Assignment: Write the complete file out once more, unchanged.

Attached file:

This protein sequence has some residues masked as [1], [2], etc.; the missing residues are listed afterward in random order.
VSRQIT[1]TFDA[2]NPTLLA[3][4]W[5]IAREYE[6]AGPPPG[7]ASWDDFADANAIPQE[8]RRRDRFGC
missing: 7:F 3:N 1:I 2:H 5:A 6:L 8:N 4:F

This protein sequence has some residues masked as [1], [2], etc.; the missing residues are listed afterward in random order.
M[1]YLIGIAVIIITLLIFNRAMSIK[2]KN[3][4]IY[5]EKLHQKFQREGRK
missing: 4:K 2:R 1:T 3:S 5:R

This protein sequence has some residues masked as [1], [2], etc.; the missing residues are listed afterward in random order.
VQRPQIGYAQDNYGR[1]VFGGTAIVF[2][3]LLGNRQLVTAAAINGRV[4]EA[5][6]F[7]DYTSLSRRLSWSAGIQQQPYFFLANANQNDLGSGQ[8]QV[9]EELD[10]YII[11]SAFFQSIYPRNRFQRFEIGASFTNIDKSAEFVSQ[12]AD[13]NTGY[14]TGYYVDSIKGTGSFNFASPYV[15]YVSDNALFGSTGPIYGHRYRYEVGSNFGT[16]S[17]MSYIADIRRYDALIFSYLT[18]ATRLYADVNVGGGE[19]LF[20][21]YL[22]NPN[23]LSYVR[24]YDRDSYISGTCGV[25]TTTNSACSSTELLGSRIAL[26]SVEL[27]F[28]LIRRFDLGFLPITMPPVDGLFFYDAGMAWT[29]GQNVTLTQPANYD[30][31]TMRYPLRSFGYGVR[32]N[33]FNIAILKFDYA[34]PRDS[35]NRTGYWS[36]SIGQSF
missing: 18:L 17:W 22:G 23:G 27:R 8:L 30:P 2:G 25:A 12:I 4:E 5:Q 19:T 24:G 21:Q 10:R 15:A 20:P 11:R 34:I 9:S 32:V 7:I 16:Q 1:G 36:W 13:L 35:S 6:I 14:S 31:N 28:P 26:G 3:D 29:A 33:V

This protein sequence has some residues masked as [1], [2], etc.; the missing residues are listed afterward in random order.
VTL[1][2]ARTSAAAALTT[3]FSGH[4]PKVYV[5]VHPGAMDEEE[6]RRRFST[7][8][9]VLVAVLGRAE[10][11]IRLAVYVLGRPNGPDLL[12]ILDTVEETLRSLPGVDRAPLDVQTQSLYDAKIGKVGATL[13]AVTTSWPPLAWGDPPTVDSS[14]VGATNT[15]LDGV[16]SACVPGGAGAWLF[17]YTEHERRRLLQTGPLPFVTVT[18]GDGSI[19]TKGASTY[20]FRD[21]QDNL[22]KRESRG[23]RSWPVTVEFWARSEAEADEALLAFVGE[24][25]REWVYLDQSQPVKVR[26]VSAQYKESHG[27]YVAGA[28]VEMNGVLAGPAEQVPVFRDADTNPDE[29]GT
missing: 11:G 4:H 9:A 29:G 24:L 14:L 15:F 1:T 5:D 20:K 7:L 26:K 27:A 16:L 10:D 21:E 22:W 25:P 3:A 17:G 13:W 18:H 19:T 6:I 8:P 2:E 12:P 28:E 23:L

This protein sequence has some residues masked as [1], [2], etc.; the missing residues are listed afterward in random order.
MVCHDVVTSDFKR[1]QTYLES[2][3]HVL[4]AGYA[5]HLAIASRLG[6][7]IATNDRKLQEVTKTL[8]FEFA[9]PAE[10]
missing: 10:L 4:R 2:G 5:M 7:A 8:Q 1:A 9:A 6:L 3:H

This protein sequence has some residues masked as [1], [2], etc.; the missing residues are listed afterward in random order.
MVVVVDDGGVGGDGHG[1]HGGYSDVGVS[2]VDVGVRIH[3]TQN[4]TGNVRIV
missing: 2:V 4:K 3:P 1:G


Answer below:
This protein sequence has some residues masked as [1], [2], etc.; the missing residues are listed afterward in random order.
VSRQIT[1]TFDA[2]NPTLLA[3][4]W[5]IAREYE[6]AGPPPG[7]ASWDDFADANAIPQE[8]RRRDRFGC
missing: 7:F 3:N 1:I 2:H 5:A 6:L 8:N 4:F

This protein sequence has some residues masked as [1], [2], etc.; the missing residues are listed afterward in random order.
M[1]YLIGIAVIIITLLIFNRAMSIK[2]KN[3][4]IY[5]EKLHQKFQREGRK
missing: 4:K 2:R 1:T 3:S 5:R

This protein sequence has some residues masked as [1], [2], etc.; the missing residues are listed afterward in random order.
VQRPQIGYAQDNYGR[1]VFGGTAIVF[2][3]LLGNRQLVTAAAINGRV[4]EA[5][6]F[7]DYTSLSRRLSWSAGIQQQPYFFLANANQNDLGSGQ[8]QV[9]EELD[10]YII[11]SAFFQSIYPRNRFQRFEIGASFTNIDKSAEFVSQ[12]AD[13]NTGY[14]TGYYVDSIKGTGSFNFASPYV[15]YVSDNALFGSTGPIYGHRYRYEVGSNFGT[16]S[17]MSYIADIRRYDALIFSYLT[18]ATRLYADVNVGGGE[19]LF[20][21]YL[22]NPN[23]LSYVR[24]YDRDSYISGTCGV[25]TTTNSACSSTELLGSRIAL[26]SVEL[27]F[28]LIRRFDLGFLPITMPPVDGLFFYDAGMAWT[29]GQNVTLTQPANYD[30][31]TMRYPLRSFGYGVR[32]N[33]FNIAILKFDYA[34]PRDS[35]NRTGYWS[36]SIGQSF
missing: 18:L 17:W 22:G 23:G 27:R 8:L 30:P 2:G 25:A 12:I 4:E 5:Q 19:T 24:G 21:Q 10:R 15:A 20:P 11:R 34:I 9:S 32:V 7:I 16:Q 1:G 36:W 13:L 35:S 6:I 14:S 31:N 28:P 26:G 3:D 29:A 33:V

This protein sequence has some residues masked as [1], [2], etc.; the missing residues are listed afterward in random order.
VTL[1][2]ARTSAAAALTT[3]FSGH[4]PKVYV[5]VHPGAMDEEE[6]RRRFST[7][8][9]VLVAVLGRAE[10][11]IRLAVYVLGRPNGPDLL[12]ILDTVEETLRSLPGVDRAPLDVQTQSLYDAKIGKVGATL[13]AVTTSWPPLAWGDPPTVDSS[14]VGATNT[15]LDGV[16]SACVPGGAGAWLF[17]YTEHERRRLLQTGPLPFVTVT[18]GDGSI[19]TKGASTY[20]FRD[21]QDNL[22]KRESRG[23]RSWPVTVEFWARSEAEADEALLAFVGE[24][25]REWVYLDQSQPVKVR[26]VSAQYKESHG[27]YVAGA[28]VEMNGVLAGPAEQVPVFRDADTNPDE[29]GT
missing: 11:G 4:H 9:A 29:G 24:L 14:L 15:F 1:T 5:D 20:K 7:L 26:K 27:A 16:L 10:D 21:E 22:W 25:P 3:A 17:G 13:W 18:H 19:T 6:I 8:P 2:E 12:P 28:E 23:L

This protein sequence has some residues masked as [1], [2], etc.; the missing residues are listed afterward in random order.
MVCHDVVTSDFKR[1]QTYLES[2][3]HVL[4]AGYA[5]HLAIASRLG[6][7]IATNDRKLQEVTKTL[8]FEFA[9]PAE[10]
missing: 10:L 4:R 2:G 5:M 7:A 8:Q 1:A 9:A 6:L 3:H

This protein sequence has some residues masked as [1], [2], etc.; the missing residues are listed afterward in random order.
MVVVVDDGGVGGDGHG[1]HGGYSDVGVS[2]VDVGVRIH[3]TQN[4]TGNVRIV
missing: 2:V 4:K 3:P 1:G